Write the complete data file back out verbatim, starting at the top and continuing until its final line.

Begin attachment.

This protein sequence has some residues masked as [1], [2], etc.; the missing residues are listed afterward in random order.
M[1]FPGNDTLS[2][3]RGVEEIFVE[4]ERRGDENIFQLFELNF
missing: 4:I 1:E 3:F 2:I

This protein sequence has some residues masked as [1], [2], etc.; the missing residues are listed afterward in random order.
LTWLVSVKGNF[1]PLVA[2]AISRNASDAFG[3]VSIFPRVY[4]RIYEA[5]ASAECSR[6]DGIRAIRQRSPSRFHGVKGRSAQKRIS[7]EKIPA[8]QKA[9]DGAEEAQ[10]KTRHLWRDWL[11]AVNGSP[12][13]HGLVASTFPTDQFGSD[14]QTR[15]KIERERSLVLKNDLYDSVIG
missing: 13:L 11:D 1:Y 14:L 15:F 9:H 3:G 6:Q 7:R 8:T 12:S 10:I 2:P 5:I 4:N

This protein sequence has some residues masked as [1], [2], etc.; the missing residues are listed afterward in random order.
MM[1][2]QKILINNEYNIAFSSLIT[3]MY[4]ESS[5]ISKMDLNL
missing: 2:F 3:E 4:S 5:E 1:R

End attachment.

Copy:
This protein sequence has some residues masked as [1], [2], etc.; the missing residues are listed afterward in random order.
M[1]FPGNDTLS[2][3]RGVEEIFVE[4]ERRGDENIFQLFELNF
missing: 4:I 1:E 3:F 2:I

This protein sequence has some residues masked as [1], [2], etc.; the missing residues are listed afterward in random order.
LTWLVSVKGNF[1]PLVA[2]AISRNASDAFG[3]VSIFPRVY[4]RIYEA[5]ASAECSR[6]DGIRAIRQRSPSRFHGVKGRSAQKRIS[7]EKIPA[8]QKA[9]DGAEEAQ[10]KTRHLWRDWL[11]AVNGSP[12][13]HGLVASTFPTDQFGSD[14]QTR[15]KIERERSLVLKNDLYDSVIG
missing: 13:L 11:D 1:Y 14:L 15:F 9:H 3:G 6:Q 7:R 8:T 12:S 10:I 2:P 5:I 4:N

This protein sequence has some residues masked as [1], [2], etc.; the missing residues are listed afterward in random order.
MM[1][2]QKILINNEYNIAFSSLIT[3]MY[4]ESS[5]ISKMDLNL
missing: 2:F 3:E 4:S 5:E 1:R